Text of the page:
Usually, you would enable users to enter data that otherwise would be flagged as incorrect by removing conditional formatting and/or data validation from the cells. There is an easier way, however: you can combine a simple checkbox from the Forms toolbar with data validation.
For this example, you'll apply conditional formatting to a range of cells so that any data appearing more than once is highlighted for easy identification. We'll assume your table of data extends from cell $A$1:$H$100. To conditionally format this range of data so that you can identify duplicates requires a few steps.
Select cell K1 and name this cell
CheckBoxLink by typing the name into the Name box to the left of the Formula bar and pressing Enter. If the Forms toolbar is not already showing, right-click any toolbar and select Forms, then click the Checkbox icon. Now click your worksheet somewhere outside the range A1:H100 to add the checkbox to the worksheet.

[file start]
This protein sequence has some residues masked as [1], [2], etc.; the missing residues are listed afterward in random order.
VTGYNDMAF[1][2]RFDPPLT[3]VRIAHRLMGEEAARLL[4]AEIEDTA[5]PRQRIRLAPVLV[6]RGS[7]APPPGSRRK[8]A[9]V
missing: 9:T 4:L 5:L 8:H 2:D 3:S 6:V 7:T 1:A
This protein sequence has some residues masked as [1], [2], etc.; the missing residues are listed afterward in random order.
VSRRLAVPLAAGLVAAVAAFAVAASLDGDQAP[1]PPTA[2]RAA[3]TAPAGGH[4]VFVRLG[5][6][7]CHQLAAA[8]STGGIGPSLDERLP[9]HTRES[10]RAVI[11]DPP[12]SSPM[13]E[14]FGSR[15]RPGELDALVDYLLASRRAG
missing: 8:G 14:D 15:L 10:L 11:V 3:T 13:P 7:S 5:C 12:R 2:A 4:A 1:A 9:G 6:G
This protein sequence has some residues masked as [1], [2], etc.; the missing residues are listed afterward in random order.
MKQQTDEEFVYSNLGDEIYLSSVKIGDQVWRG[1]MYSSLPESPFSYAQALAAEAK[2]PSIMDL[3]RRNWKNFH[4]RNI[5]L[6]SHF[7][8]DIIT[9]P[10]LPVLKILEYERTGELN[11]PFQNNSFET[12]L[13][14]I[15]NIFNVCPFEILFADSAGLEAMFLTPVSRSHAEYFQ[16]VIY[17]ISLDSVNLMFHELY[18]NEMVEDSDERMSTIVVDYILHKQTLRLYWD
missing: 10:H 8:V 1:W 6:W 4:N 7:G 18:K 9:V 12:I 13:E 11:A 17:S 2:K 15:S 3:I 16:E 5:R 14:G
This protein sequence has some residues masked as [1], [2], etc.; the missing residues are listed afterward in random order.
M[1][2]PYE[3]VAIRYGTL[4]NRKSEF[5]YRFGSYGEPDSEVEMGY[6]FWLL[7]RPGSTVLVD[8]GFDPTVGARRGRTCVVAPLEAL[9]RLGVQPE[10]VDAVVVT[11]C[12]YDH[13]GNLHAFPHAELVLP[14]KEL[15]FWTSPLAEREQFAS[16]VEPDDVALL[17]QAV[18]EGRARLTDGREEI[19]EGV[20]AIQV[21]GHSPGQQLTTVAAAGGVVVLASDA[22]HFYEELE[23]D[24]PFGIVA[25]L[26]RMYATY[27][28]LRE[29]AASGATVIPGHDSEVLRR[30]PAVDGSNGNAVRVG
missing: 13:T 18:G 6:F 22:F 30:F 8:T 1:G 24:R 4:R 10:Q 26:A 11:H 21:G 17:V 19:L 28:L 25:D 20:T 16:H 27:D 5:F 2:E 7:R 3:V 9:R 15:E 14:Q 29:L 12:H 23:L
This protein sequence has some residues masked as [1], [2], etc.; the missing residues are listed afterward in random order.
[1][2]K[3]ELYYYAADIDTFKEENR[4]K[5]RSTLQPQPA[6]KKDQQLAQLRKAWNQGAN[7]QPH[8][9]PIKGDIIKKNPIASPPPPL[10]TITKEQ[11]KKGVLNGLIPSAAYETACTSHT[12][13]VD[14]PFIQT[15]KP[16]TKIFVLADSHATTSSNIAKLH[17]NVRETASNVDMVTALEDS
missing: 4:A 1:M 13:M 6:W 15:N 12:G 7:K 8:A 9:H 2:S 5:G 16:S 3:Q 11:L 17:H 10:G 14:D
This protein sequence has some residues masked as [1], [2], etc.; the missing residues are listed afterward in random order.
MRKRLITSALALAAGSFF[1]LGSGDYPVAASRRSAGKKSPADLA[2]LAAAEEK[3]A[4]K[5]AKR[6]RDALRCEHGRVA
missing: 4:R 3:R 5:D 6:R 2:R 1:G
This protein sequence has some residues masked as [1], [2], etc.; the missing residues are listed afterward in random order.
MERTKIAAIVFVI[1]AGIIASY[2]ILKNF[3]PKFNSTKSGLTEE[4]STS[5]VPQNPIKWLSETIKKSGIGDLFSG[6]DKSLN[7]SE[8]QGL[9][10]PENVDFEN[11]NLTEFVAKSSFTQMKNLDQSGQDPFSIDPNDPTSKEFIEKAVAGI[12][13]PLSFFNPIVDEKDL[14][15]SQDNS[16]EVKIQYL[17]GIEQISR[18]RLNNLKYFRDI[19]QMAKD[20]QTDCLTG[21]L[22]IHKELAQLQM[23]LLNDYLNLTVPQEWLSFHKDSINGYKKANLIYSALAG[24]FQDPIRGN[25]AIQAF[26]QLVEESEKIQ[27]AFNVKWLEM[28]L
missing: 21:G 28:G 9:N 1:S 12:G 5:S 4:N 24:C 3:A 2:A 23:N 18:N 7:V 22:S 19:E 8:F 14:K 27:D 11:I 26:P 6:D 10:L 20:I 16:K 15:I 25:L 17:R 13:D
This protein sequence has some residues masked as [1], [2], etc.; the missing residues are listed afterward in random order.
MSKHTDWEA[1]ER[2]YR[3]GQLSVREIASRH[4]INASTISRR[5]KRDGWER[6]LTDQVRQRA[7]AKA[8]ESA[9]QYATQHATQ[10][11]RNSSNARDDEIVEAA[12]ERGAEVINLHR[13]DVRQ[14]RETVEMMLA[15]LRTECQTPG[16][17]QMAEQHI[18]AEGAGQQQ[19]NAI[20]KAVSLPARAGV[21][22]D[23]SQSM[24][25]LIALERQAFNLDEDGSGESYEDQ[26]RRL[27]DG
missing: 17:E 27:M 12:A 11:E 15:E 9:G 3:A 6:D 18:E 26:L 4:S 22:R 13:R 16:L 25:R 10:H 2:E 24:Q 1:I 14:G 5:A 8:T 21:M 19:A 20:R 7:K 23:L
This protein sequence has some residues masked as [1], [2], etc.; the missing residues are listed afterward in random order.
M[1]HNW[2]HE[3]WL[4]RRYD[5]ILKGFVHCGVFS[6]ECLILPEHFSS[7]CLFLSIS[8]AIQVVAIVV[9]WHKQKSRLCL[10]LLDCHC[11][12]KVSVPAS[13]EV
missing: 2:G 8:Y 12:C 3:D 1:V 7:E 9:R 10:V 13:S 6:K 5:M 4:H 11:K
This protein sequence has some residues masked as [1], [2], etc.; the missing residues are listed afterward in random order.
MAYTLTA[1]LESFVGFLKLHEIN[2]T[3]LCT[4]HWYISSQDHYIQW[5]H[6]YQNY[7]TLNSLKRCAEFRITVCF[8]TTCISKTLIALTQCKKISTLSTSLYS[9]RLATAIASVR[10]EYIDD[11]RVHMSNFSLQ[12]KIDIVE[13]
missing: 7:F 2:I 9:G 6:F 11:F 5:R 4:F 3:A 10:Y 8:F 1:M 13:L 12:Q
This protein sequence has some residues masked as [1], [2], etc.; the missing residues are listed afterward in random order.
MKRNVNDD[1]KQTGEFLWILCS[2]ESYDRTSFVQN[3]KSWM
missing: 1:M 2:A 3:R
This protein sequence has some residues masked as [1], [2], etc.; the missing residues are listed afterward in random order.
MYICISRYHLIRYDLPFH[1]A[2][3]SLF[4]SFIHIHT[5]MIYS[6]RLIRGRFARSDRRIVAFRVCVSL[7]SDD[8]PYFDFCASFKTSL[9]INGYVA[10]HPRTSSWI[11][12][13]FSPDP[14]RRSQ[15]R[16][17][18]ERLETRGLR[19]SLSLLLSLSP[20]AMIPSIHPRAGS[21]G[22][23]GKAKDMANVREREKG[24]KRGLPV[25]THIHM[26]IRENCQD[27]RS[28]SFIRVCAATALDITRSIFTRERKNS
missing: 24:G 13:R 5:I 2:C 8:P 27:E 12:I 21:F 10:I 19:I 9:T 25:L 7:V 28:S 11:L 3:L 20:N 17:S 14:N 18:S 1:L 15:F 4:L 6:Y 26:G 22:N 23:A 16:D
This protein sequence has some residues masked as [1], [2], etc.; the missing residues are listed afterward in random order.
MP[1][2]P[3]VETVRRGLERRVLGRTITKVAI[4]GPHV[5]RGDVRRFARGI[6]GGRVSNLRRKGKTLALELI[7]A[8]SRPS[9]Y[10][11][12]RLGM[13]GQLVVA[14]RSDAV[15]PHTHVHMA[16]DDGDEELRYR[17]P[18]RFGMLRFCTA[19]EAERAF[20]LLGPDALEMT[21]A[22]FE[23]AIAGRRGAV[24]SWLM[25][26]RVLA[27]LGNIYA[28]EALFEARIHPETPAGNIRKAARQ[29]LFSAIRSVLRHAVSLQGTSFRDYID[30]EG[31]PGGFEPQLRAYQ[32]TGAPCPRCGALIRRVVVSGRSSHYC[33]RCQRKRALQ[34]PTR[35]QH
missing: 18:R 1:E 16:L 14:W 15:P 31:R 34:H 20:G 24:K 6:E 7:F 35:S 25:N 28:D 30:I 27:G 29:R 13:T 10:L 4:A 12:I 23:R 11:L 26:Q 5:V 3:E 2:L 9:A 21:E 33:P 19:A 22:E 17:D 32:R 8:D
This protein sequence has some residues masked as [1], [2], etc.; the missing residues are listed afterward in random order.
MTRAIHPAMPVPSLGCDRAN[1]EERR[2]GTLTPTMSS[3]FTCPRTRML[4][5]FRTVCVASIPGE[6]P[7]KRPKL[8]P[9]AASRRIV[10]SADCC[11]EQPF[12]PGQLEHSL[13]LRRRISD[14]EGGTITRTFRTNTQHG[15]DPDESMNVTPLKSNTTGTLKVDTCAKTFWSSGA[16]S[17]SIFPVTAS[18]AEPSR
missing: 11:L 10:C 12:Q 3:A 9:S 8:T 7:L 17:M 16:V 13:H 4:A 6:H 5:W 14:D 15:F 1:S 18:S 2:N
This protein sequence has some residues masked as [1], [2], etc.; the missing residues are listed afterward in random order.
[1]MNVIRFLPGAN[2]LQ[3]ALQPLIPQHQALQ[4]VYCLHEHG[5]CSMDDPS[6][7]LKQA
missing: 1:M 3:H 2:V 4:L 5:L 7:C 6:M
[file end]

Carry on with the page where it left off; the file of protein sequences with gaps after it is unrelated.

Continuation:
Right-click the checkbox and select Format Control » Control. In the Cell Link box, type the name
CheckBoxLink and click OK. Select cell A1, then drag and select a range down to cell H100. It is important that cell A1 is the active cell in your selection. Select Format » Conditional Formatting..., and from the box with the Value Is cell, select Formula Is. In the box to the right of Formula Is, enter this formula:
Click the Format tab and then the Patterns page tab and select a color you want to be applied to duplicated data. Click OK, then OK again.
Figure. Conditional Formatting dialog showing formula to conditionally format a range to highlight duplicates
Although the checkbox you added to the worksheet is checked, the cell link in K1 (CheckBoxLink) will read
TRUE and all duplicates within the range $A$1:$A$100 will be highlighted. As soon as you deselect the checkbox, its cell link (CheckBoxLink) will return
FALSE, and duplicates will not be highlighted.
The checkbox gives you a switch so that you can turn conditional formatting on and off from the spreadsheet, with no need to return to the Conditional Formatting dialog box. You can apply the same principle to data validation when using the formula option.
This works because you used the
AND means two things must occur:
COUNTIF($A$1:$H$100,A1)>1 must return
TRUE, and the cell link for the checkbox (CheckboxLink) also must be
TRUE. In other words, both conditions must be
TRUE for the
AND function to return